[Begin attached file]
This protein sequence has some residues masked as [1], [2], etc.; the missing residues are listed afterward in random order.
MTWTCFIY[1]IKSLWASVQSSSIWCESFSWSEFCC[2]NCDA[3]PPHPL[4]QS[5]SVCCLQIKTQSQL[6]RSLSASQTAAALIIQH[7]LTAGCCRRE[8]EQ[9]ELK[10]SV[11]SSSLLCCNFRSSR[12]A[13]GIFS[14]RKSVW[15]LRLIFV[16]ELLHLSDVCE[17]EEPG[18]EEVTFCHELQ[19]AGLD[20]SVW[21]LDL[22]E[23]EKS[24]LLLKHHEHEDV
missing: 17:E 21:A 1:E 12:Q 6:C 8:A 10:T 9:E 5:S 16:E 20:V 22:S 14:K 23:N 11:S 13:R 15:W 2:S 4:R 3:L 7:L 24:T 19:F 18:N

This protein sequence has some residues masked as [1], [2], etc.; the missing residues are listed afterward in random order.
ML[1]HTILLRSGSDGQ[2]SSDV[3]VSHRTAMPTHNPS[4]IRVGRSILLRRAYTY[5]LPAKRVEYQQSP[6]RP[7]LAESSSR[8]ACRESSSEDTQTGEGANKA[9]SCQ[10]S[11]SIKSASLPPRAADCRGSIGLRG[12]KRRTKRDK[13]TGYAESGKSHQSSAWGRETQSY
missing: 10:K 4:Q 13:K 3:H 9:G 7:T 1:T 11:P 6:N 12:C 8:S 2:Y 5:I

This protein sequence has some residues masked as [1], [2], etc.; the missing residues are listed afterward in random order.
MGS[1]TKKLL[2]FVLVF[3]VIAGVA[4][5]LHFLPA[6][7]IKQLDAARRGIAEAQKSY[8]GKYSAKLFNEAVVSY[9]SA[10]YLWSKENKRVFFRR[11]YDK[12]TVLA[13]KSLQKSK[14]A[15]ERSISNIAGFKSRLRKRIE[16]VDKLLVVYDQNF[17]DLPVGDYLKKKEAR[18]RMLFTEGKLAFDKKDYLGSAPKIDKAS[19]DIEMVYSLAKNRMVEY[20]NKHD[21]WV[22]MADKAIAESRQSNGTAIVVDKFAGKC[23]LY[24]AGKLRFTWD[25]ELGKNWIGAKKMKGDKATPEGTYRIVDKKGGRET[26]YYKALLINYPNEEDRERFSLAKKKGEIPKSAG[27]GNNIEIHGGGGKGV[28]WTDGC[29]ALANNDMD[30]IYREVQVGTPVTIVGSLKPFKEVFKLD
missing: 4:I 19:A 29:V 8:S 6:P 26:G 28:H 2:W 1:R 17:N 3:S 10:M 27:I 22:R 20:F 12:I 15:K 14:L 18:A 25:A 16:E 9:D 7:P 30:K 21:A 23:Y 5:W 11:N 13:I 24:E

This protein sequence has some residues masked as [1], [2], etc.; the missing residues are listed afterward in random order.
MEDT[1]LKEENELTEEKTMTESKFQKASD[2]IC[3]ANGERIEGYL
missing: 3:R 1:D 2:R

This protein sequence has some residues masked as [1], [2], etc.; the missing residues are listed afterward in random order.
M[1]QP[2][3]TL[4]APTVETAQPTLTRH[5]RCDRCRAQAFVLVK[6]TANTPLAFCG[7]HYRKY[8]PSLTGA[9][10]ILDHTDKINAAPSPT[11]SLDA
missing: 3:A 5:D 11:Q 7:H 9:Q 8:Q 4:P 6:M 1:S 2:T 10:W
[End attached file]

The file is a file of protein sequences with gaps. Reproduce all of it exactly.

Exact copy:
This protein sequence has some residues masked as [1], [2], etc.; the missing residues are listed afterward in random order.
MTWTCFIY[1]IKSLWASVQSSSIWCESFSWSEFCC[2]NCDA[3]PPHPL[4]QS[5]SVCCLQIKTQSQL[6]RSLSASQTAAALIIQH[7]LTAGCCRRE[8]EQ[9]ELK[10]SV[11]SSSLLCCNFRSSR[12]A[13]GIFS[14]RKSVW[15]LRLIFV[16]ELLHLSDVCE[17]EEPG[18]EEVTFCHELQ[19]AGLD[20]SVW[21]LDL[22]E[23]EKS[24]LLLKHHEHEDV
missing: 17:E 21:A 1:E 12:Q 6:C 8:A 10:T 9:E 5:S 16:E 20:V 22:S 14:K 23:N 11:S 13:R 15:W 2:S 4:R 3:L 7:L 24:T 19:F 18:N

This protein sequence has some residues masked as [1], [2], etc.; the missing residues are listed afterward in random order.
ML[1]HTILLRSGSDGQ[2]SSDV[3]VSHRTAMPTHNPS[4]IRVGRSILLRRAYTY[5]LPAKRVEYQQSP[6]RP[7]LAESSSR[8]ACRESSSEDTQTGEGANKA[9]SCQ[10]S[11]SIKSASLPPRAADCRGSIGLRG[12]KRRTKRDK[13]TGYAESGKSHQSSAWGRETQSY
missing: 10:K 4:Q 13:K 3:H 9:G 7:T 1:T 11:P 6:N 12:C 8:S 2:Y 5:I

This protein sequence has some residues masked as [1], [2], etc.; the missing residues are listed afterward in random order.
MGS[1]TKKLL[2]FVLVF[3]VIAGVA[4][5]LHFLPA[6][7]IKQLDAARRGIAEAQKSY[8]GKYSAKLFNEAVVSY[9]SA[10]YLWSKENKRVFFRR[11]YDK[12]TVLA[13]KSLQKSK[14]A[15]ERSISNIAGFKSRLRKRIE[16]VDKLLVVYDQNF[17]DLPVGDYLKKKEAR[18]RMLFTEGKLAFDKKDYLGSAPKIDKAS[19]DIEMVYSLAKNRMVEY[20]NKHD[21]WV[22]MADKAIAESRQSNGTAIVVDKFAGKC[23]LY[24]AGKLRFTWD[25]ELGKNWIGAKKMKGDKATPEGTYRIVDKKGGRET[26]YYKALLINYPNEEDRERFSLAKKKGEIPKSAG[27]GNNIEIHGGGGKGV[28]WTDGC[29]ALANNDMD[30]IYREVQVGTPVTIVGSLKPFKEVFKLD
missing: 4:I 19:A 29:V 8:S 6:P 26:G 28:H 2:W 1:R 17:N 3:S 10:M 27:I 22:R 20:F 12:I 15:K 14:L 18:A 25:A 16:E 9:D 7:P 30:K 21:A 23:Y 5:W 11:N 13:I 24:E

This protein sequence has some residues masked as [1], [2], etc.; the missing residues are listed afterward in random order.
MEDT[1]LKEENELTEEKTMTESKFQKASD[2]IC[3]ANGERIEGYL
missing: 3:R 1:D 2:R

This protein sequence has some residues masked as [1], [2], etc.; the missing residues are listed afterward in random order.
M[1]QP[2][3]TL[4]APTVETAQPTLTRH[5]RCDRCRAQAFVLVK[6]TANTPLAFCG[7]HYRKY[8]PSLTGA[9][10]ILDHTDKINAAPSPT[11]SLDA
missing: 3:A 5:D 11:Q 7:H 9:Q 8:Q 4:P 6:M 1:S 2:T 10:W